Sub-Area Safety

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By Terry Brown, Chapter Relations

On an inspection last month I was making my way over to the sub-area access on the side of the house. The buyer’s agent was doing his visual inspection outside. He wasn’t paying attention to where he was walking and walked through a section of spider web. Unfortunately he was bitten on the arm by a black widow spider. What I witnessed next was shear panic. He tore off his shirt, trying to shake out the spider, then started running for the front of the house screaming about going to the hospital. Another agent and the buyer were up front. He managed to completely terrify both because they had no idea what this screaming man with no shirt wanted. Finally they figured it out and off to the hospital they went. He did survive the bite but managed to scare everybody on the job in the process. Being aware is your first defense in any safety situation. As inspectors we are trained to be aware of our surroundings and practice safety in our inspections. Keeping yourself safe and practicing safe inspection techniques has to be on your mind every time you step on a job.

Now let’s look at some basic safety tips for sub-areas. First, let’s start with protective clothing. Coveralls are recommended, something more water resistant is preferred because we have no idea what we may be crawling through and often times there are health hazards present. Sewer line leaks, rodent urine or feces, dead animals, termite insecticides, asbestos, bacteria, mold, standing water or mud are just a few. A hat, gloves, eye protection and a good mask or respirator are also recommended. Paper masks aren’t enough protection against some of the respiratory hazards, so a respirator with charcoal filters is highly recommended.

Second, keeping a first aid kit in your vehicle is another good practice. One with eye wash for the times you open an attic access and get insulation in your eyes. The use of an antibacterial hand sanitizer is another good habit to get into on a daily basis.

Third, if you are involved in a serious jobsite injury or get stuck in a tight spot and can’t notify someone for help, does anyone know where you are working? ALWAYS leave your jobsite addresses in a place easy to find by family members or other workers. This should be a top safety priority, but a lot of inspectors don’t do it. If no one knows where you are, help may not get to you in a timely manner.

Next, before entering the sub-area shine your flashlight through. If you see any eyes staring back at you, you better identify what kind of animal it is before entering. Possums, raccoons, and skunks are very nasty in close quarters, not to mention that raccoons are also the number one carrier of rabies. Then proceed all the way inside, do not stop halfway because the largest black widow spider in the sub-area is usually right over the crawl space access. To verify, crawl through, look back and see how often that spider is there. Snakes are sometimes present. The snakes I’ve encountered don’t run away from you like the rats do. They’re more curious and may come at you. Being armed with only a flashlight and camera, I’ve had to throw handfuls of dirt at them to get them to turn away so I could get out. O.K now we know to watch for all creatures from nature but there are plenty more hazards to overcome.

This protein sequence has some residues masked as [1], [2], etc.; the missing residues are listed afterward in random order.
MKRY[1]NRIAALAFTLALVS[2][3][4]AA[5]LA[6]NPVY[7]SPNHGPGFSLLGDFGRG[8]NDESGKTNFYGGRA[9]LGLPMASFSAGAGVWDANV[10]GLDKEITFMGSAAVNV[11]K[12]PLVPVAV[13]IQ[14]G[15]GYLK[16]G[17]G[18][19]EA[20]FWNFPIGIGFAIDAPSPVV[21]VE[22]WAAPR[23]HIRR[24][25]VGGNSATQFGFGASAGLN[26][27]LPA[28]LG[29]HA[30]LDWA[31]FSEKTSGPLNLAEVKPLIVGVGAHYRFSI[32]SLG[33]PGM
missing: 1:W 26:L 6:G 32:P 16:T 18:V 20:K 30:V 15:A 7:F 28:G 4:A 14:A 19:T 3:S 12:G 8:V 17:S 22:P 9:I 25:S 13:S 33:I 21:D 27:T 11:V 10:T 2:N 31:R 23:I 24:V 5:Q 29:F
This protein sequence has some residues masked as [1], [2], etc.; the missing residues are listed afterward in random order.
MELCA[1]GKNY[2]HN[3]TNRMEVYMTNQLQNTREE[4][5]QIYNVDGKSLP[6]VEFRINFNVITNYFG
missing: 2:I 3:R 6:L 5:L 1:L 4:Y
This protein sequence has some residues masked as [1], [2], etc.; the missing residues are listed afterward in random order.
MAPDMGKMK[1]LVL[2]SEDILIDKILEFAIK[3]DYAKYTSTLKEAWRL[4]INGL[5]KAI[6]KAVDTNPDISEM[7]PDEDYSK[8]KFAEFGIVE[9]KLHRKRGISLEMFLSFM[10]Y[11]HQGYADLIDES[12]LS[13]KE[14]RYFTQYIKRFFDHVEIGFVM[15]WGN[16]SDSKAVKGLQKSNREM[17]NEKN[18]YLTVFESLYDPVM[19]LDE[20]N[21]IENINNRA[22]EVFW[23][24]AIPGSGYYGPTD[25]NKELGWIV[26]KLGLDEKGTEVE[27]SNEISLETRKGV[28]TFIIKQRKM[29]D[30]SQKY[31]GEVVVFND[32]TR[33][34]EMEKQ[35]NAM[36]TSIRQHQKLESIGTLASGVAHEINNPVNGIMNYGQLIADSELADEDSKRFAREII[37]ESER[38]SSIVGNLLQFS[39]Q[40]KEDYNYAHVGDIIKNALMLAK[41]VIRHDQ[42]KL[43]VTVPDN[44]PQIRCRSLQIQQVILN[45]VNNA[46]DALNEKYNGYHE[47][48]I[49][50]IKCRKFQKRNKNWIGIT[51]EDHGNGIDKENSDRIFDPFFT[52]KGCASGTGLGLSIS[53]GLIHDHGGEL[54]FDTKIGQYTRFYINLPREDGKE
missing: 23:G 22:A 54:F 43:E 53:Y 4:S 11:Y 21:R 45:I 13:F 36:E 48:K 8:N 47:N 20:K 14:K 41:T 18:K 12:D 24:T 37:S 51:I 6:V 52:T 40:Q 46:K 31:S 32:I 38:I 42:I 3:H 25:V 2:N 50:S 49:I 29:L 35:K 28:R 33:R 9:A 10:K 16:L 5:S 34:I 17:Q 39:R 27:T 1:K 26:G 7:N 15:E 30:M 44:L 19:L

Electrical hazards need careful consideration. Exposed wiring in the framing or laying on the ground can be a shock hazard and can become deadly if any water is present. Do not enter an area with standing water. Even without the electrical hazards there may be biological hazards you don’t want to come into contact with.

Structural hazards are another concern. Fires from old floor furnaces, dry rot, flooding, and excessive termite damage can compromise the structural integrity of the subarea. Last year in the Sacramento area a termite inspector was crushed to death when a concrete porch collapsed on top of him. Do not enter areas that appear unsafe. Put it in the report with the reason you could not inspect that area.

The unknown is always a factor in inspection safety. The above mentioned items are just a short list of possible hazards. By educating ourselves on good safety practices and incorporating this knowledge into safe work habits, our chances of working in the inspection trade for years to come is greatly increased. Work safe, stay safe.